Should Crufts be banned?
Last Updated: 12:01am GMT 07/03/2007
Dirty tricks and eccentric topiary are one thing. But on the eve of Britain's biggest dog show, Beverley Cuddy asks whether we are endangering man's best friend
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We're all suckers for puppy dog eyes. Maybe that's why the BBC has, for the second year running, allowed Ben Fogle to present its Crufts coverage, which begins again tomorrow. It obviously doesn't matter that he can't tell his Affenpinschers from his Estrelas; most of his audience will drool in any case.
Unfortunately, for the excessively jowled breeds like the St Bernard, Newfoundland and Bloodhound, the drooling will continue long after the credits stop rolling.
I'm far from immune to canine charms, but increasingly I find myself wondering whether it would not be better if Crufts were banned. After all, what good does it do? For me, showing dogs must have some higher purpose than simply accumulating rosettes. I'm no killjoy - the exhibitors can all have their bit of fun with the silly walks and eccentric topiary - but surely someone has to look after our best friend's best interests.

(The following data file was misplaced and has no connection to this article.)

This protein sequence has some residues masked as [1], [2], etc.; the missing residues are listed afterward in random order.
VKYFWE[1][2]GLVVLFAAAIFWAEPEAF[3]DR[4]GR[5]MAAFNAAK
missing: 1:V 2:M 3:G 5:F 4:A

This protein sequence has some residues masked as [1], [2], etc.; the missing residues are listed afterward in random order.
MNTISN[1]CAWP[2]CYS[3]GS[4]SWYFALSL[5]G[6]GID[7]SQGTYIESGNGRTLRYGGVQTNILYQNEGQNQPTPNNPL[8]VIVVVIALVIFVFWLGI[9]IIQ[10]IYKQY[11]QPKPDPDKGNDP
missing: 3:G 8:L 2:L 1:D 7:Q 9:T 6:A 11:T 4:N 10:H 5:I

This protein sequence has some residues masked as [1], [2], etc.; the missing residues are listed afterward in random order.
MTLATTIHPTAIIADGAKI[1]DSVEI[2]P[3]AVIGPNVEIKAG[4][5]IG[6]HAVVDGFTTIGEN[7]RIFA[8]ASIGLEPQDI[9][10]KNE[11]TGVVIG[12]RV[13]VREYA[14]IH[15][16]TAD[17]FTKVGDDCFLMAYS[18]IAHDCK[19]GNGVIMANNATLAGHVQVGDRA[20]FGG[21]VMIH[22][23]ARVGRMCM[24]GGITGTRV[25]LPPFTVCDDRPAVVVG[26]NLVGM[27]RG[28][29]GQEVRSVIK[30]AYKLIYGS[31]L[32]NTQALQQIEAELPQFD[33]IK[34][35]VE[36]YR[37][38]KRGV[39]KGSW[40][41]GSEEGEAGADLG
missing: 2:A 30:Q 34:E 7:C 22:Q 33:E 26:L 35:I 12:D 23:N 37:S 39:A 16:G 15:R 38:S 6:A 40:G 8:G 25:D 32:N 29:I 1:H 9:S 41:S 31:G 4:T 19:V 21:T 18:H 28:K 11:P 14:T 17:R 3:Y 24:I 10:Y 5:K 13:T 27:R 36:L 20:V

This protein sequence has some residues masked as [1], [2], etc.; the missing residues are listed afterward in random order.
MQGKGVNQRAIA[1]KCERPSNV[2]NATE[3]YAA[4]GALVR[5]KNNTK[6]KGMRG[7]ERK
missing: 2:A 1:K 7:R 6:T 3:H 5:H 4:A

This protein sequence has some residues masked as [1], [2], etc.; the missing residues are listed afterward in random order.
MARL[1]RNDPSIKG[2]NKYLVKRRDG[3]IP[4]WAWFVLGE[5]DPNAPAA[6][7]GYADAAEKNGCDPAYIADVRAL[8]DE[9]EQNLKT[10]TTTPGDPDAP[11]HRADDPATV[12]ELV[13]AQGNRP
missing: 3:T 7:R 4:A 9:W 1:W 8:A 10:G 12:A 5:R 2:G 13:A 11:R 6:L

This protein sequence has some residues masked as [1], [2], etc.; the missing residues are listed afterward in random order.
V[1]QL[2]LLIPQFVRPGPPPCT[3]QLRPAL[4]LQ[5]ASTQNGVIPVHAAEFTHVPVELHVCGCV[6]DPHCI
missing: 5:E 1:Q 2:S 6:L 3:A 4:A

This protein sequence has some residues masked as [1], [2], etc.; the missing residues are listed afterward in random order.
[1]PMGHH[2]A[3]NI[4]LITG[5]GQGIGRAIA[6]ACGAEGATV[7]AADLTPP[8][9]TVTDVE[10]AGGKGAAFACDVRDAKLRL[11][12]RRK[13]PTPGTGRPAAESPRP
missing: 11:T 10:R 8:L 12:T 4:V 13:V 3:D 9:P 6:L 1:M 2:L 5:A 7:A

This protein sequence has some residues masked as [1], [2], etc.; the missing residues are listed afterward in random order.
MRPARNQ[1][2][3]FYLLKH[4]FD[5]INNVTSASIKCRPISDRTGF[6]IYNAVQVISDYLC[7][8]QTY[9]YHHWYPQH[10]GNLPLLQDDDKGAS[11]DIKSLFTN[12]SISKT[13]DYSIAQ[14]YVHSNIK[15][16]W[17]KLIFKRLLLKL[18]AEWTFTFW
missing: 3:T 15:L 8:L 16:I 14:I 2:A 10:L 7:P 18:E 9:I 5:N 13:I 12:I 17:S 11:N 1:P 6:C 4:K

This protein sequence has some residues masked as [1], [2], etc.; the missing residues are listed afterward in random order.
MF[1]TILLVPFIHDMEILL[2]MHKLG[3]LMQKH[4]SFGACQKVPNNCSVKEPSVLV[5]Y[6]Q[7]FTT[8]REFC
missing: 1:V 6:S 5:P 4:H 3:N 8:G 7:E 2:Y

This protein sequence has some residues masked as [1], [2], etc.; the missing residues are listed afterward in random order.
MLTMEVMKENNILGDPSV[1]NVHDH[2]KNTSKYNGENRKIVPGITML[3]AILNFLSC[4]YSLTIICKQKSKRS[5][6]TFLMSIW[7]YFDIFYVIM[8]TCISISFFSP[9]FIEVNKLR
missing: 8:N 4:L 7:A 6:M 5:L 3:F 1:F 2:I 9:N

We've all had a snigger over the past few years at the bizarre goings-on in the show world: the poison pen letters that led to the Best in Show judge resigning in 2004; the drugging of rivals' dogs; even the case of the terrier that had three testicles - the owner had implanted a fake one (just one of the dog's testicles had descended into the scrotum and the judges require two on display), only to have the retained testicle drop during the show. As a result, the owner was banned from showing dogs for several years.
But behind the outward eccentricities of the owners and trainers, real dogs' lives are being increasingly affected by this seemingly mad and ferociously competitive world.
Sadly, health concerns seem to be close to the bottom of the show dog agenda for the canine governing bodies in Britain and America. There are just over 200 pedigree breeds in Britain and, shockingly, more than 150 of them have significant hereditary diseases.
At the moment in the UK, testing dogs for health issues is purely a matter of personal conscience. Most people believe all the beautiful dogs at Crufts are perfectly healthy. I'm afraid many are anything but.
Let's put Crufts into a historical context. Dog and man have been best friends for 100,000 years or so. Dogs helped us catch our dinner; they protected us while we slept. In return they shared our food and homes. Over time, the genetically elastic dog was changed into different shapes to help us more. Thankfully, our dabbling with eugenics didn't harm the dog, as we selected for function not fashion.